March 26, 2020


Report also highlights the need for continued efforts to address the coronavirus impact together

WASHINGTON, D.C. - A new study from the U.S. Chamber of Commerce and the American Chamber of Commerce to the EU (AmCham EU), “The Transatlantic Economy 2020,” confirms that the United States and Europe continue to share the most integrated economic partnership globally. Today, the relationship is being tested by the recent impact of the coronavirus on supply chains and demand, persistent trade disputes, and uncertainty about the contours of the UK’s future economic relationship with the EU.

“America’s economic relationship with Europe is a key driver of our shared prosperity,” said Marjorie Chorlins, Senior Vice President for European Affairs, U.S. Chamber of Commerce. “We face a global emergency as impacts of the coronavirus are felt by businesses, workers and the global economy overall. Increased tariffs on medical supplies or “buy American” requirements which interrupt the supply chain could hinder trade and investment flows and need to be avoided.

“As global uncertainty rises, the U.S. and Europe must urgently redouble their efforts to resolve differences and address challenges together. Both economies must avoid new restrictions on trade that would inhibit our ability to fight the global pandemic or hamper efforts to return our economies to sounder footing.”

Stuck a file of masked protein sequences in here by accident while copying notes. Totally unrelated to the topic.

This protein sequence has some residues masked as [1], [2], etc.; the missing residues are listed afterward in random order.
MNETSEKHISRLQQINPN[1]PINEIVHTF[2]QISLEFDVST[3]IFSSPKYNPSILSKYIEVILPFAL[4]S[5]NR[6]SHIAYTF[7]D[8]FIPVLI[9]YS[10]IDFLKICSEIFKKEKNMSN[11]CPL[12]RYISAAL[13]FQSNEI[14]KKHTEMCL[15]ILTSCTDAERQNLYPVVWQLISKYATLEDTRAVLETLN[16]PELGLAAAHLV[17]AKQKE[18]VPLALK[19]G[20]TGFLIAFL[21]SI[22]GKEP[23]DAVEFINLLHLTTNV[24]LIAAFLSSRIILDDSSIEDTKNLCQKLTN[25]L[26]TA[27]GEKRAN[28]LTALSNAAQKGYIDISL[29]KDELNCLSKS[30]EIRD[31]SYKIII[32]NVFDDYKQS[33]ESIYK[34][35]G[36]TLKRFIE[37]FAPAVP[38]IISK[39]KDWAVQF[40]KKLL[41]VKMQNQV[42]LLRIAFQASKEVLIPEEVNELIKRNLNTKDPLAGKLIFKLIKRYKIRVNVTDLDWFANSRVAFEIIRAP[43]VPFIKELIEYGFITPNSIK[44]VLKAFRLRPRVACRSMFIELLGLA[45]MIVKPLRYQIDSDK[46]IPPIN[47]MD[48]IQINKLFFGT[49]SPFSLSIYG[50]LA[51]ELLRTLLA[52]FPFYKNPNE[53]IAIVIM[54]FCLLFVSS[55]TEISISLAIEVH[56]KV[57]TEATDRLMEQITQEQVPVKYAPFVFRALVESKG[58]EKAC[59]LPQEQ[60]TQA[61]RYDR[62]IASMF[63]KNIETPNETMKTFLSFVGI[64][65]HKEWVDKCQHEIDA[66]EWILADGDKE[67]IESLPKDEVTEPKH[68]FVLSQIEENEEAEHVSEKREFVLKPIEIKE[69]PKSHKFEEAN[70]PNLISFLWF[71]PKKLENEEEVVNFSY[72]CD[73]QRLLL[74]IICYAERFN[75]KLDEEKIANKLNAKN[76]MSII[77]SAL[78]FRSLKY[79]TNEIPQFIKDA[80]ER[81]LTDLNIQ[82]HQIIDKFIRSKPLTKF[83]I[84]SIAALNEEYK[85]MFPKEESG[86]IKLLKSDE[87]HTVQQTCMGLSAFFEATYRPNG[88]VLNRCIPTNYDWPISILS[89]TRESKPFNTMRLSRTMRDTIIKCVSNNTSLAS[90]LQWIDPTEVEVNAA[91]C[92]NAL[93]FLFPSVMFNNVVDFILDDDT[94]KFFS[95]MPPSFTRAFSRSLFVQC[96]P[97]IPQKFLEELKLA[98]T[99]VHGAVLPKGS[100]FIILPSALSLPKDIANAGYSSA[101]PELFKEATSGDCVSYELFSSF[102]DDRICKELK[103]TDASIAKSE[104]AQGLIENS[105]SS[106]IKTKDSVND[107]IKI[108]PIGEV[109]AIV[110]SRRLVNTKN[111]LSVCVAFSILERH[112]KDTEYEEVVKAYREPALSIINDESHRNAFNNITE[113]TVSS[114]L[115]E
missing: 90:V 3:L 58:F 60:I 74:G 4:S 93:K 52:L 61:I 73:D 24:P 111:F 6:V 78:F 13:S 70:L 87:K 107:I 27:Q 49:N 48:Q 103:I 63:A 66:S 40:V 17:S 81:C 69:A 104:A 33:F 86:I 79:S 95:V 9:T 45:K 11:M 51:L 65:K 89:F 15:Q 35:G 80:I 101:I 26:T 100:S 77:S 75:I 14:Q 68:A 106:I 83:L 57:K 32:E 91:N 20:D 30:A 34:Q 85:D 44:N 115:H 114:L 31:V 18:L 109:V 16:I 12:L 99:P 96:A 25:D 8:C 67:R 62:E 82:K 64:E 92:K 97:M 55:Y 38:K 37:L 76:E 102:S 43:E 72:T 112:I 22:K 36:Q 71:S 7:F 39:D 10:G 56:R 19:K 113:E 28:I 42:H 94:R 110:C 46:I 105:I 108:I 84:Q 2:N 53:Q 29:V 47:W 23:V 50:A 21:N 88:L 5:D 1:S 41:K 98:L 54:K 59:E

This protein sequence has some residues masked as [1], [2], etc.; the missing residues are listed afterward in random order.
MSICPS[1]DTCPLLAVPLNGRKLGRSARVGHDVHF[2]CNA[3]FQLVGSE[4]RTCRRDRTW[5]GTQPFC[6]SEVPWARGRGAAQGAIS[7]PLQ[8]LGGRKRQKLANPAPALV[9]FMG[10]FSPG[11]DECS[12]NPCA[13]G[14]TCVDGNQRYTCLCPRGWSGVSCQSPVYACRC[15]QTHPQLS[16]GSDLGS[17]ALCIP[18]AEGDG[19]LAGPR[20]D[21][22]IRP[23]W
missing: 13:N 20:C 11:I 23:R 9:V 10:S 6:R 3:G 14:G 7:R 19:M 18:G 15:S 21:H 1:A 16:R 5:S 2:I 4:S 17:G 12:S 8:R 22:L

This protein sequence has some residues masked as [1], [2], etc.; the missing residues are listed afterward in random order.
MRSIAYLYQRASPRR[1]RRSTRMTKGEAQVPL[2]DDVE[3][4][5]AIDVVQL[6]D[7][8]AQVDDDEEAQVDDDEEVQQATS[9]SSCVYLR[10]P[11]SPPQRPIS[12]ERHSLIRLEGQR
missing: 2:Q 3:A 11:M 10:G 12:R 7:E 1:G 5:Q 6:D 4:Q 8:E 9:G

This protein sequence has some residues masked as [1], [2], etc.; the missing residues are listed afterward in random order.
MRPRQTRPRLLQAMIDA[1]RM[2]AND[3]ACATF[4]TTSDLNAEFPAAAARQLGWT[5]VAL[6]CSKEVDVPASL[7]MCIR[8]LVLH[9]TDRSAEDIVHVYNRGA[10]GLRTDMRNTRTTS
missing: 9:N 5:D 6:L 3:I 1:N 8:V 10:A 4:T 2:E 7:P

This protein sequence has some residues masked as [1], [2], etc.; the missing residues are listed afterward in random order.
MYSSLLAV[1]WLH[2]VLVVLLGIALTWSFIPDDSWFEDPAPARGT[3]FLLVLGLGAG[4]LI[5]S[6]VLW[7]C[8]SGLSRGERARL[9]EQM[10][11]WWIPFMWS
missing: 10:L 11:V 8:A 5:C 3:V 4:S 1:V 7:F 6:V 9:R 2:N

The Transatlantic Economy 2020 report focuses on the strong economic partnership globally, and features analyses of the jobs, trade and investment impacts of the relationship for all U.S. states and 30 European countries.

For example, the transatlantic economy:
• supports more than 16 million jobs on both sides of the Atlantic
• generates more than $5.6 trillion in commercial sales a year
• accounts for half of total global personal consumption.

In addition, more than $3.8 billion in goods and services is traded across the Atlantic every single day. No place in the world has attracted more U.S. foreign direct investment than Europe, and Europe remains by far the largest source of foreign investment into the U.S. Moreover, the digital revolution is dramatically reshaping what can be traded and delivered electronically, leading to record levels of services exports in both directions.

Research for the report was conducted independently by Daniel Hamilton and Joseph Quinlan for the Foreign Policy Institute at Johns Hopkins University’s School of Advanced International Studies.

The U.S. Chamber of Commerce is the world’s largest business federation representing the interests of more than 3 million businesses of all sizes, sectors, and regions, as well as state and local chambers and industry associations. Its International Affairs Division includes more than 70 regional and policy experts and 25 country- and region-specific business councils and initiatives. The U.S. Chamber also works closely with 117 American Chambers of Commerce abroad.